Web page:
TAMPA — Jeannette King Flom has used a bicycle as her main mode of transport for 22 years.
Navigating the streets of South Tampa with her Shih Tzu in the bike's basket always felt fairly safe, though in the past five years she has noticed some scary trends.
Text-messaging at the wheel. Traffic jams. Drivers trying to beat lights and cut through side streets.
This year, her fears were realized: Flom was struck by a woman in an SUV as she crossed Empedrado Street at MacDill Avenue.
It may be a sign of the times. As Tampa grows, city planners, transportation officials and police are constantly analyzing safety when there are more "cars co-mingling with bikes co-mingling with pedestrians," said police Maj. John Bennett, who oversees traffic enforcement downtown and in surrounding areas.
Last year, 10 pedestrians and three bicyclists were struck and killed on city streets. Another 204 were injured. In most of the cases, Bennett said, the walker or cyclist might have prevented the accident by following the rules of the road or using crosswalks.
"You're never going to win against a car," he said. "Sometimes it doesn't matter if you're right or wrong."
While it appears that there are more opportunities for cars and people to collide in dense areas like downtown, accidents are actually more likely to happen in places where there is more distance between crosswalks, such as on Nebraska and Hillsborough avenues. People often take their chances and dart across the street on foot or bike despite oncoming traffic, Bennett said.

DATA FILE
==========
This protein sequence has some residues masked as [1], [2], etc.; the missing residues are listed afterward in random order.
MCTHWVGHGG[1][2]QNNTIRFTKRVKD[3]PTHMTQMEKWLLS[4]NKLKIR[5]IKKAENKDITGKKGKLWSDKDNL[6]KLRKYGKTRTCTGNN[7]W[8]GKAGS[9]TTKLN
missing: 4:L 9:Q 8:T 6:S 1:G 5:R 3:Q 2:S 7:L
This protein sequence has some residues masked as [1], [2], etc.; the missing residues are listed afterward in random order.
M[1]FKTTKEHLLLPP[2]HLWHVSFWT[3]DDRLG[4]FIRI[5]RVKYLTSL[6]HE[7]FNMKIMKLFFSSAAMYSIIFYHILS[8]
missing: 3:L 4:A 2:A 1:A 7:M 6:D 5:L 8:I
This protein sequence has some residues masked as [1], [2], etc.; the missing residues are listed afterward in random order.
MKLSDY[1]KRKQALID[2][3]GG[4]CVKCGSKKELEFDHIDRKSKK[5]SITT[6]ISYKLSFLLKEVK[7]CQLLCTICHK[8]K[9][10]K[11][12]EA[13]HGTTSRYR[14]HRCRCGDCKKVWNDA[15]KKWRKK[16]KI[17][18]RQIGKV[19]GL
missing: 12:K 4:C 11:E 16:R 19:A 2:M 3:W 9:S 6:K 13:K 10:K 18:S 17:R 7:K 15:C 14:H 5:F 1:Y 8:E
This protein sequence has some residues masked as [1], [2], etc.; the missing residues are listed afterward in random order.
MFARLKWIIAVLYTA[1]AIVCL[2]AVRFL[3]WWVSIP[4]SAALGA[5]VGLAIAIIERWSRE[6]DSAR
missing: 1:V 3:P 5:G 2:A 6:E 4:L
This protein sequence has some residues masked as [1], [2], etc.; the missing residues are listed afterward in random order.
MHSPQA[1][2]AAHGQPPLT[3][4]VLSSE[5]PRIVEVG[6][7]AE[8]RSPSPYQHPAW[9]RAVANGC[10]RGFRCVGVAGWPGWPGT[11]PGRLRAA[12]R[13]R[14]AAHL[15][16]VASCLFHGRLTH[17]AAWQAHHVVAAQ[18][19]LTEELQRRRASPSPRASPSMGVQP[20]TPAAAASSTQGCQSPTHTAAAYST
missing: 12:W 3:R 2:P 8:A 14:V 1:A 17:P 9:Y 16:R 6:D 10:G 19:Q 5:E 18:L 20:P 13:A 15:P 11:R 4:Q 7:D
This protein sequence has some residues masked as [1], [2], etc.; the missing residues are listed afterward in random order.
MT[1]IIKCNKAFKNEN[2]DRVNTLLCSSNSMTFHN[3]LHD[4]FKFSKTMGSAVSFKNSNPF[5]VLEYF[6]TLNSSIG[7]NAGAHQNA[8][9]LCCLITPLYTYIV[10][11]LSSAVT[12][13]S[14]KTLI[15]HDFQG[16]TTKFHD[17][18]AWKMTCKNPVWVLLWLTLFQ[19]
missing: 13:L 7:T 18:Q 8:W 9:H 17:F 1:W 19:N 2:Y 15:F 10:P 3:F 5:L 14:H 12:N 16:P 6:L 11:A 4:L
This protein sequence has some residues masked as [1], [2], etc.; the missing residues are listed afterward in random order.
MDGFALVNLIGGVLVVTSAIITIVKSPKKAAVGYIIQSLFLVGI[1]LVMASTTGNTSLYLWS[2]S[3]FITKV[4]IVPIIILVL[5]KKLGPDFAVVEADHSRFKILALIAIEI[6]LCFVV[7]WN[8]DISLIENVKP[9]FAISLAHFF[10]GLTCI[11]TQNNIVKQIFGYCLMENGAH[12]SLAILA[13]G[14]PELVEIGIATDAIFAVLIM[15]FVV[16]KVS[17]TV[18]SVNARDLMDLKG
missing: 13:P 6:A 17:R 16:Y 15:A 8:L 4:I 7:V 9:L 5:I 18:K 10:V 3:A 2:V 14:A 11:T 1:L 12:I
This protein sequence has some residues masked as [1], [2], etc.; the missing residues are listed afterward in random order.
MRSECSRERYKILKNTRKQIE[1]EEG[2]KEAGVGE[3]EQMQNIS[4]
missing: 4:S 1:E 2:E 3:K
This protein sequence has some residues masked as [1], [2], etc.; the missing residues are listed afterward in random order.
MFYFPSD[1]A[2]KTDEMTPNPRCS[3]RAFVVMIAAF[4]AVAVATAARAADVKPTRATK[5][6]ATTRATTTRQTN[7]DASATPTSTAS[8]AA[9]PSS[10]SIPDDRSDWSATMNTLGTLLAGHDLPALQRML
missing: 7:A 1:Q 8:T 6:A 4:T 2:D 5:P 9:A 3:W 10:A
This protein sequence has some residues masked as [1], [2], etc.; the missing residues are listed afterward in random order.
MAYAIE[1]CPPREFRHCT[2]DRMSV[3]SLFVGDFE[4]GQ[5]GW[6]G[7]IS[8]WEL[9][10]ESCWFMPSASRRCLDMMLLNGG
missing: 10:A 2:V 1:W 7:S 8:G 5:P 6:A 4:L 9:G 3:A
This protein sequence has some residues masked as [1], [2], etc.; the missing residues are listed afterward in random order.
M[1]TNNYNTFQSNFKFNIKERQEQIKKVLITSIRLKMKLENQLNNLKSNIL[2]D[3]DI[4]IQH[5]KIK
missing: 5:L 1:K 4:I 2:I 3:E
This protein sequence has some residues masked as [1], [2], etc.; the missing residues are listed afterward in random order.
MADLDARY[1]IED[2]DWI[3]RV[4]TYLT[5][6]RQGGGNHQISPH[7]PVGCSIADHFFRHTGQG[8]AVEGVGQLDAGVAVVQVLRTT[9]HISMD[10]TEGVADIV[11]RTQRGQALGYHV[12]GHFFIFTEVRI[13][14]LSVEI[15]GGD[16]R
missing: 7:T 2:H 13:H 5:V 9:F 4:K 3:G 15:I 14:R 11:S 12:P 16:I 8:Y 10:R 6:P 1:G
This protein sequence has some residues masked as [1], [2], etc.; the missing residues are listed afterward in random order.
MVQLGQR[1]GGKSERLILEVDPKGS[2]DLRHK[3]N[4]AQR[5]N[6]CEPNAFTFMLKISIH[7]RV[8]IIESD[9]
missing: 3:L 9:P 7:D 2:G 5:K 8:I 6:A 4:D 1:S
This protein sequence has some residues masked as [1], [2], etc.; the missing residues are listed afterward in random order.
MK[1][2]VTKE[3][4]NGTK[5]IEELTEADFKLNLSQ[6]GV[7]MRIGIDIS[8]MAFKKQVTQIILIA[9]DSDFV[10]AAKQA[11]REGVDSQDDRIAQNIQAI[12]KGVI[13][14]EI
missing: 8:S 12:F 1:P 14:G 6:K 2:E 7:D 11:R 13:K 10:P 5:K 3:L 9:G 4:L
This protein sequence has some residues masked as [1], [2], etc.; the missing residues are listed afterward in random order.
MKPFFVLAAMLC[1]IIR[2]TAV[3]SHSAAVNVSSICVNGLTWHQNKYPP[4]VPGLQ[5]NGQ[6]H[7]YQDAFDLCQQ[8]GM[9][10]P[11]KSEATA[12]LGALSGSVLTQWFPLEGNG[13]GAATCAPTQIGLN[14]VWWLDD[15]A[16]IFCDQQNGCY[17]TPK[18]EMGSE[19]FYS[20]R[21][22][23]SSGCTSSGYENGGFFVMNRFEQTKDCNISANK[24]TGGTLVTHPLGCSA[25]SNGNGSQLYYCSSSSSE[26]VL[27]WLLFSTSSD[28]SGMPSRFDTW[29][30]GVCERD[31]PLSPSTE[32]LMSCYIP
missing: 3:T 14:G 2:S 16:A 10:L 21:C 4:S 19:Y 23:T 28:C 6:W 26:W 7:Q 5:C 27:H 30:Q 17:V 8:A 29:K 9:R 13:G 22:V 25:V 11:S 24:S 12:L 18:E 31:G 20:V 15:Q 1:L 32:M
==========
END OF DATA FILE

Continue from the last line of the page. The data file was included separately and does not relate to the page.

Still, downtown has its dangers, and the Tampa Downtown Partnership often works with the city to identify ways to make the grid system more walkable.
"The sidewalks we have are prolific, but there's often a lot of stuff packed onto a narrow sidewalk, like utility boxes and trees," said Karen Kress, the partnership's transportation director.
"And it doesn't help that Kennedy Boulevard (which cuts through the middle of downtown) is a designated truck route."
The partnership is working on designing a walkable tour of downtown and hopes to eventually find money in its budget to install better "way finding signs" than the old blue ones that give vague directions to the Convention Center and courthouse.
It would be wonderful to see more walkers rather than cars downtown, Kress said. But people may be leery of navigating city streets without a car, and are often reminded why.
Last month, a surveillance video caught a pickup truck hitting and killing a man in a motorized wheelchair who was following traffic rules on Main Street near Rome Avenue. The images from the collision played over and over in the news until the driver turned himself in.
An 80-year-old woman was hit and killed by a BMW while crossing Bruce B. Downs Boulevard (a city road) in January.
A Davis Islands newspaper still runs a monthly reminder about the unsolved hit-and-run death of 28-year-old Christine Hodill, who was struck crossing Cleveland Street on Feb. 28 while walking home from a bar.
The number of hit pedestrians is actually down 66 percent this year, compared to the same time last year, Bennett said. But city officials and police say city streets could still be a lot safer for both walkers and bikers.
"We try to focus on educating people," he said. "It's not all about writing tickets. It's how we make the environment more friendly for everyone who uses the roads."
As for Flom, her dog was sent flying into the street (but is okay). Her left leg and eye were bruised. The driver sped away. Police have made no arrests in the case.
"I've had so many (bike-riding) friends who have had this kind of thing happen to them," said Flom, an aerobics instructor. "I think we lost that edge of (being) lovely little Tampa. Now it's a big city."
Emily Nipps can be reached at firstname.lastname@example.org or (813)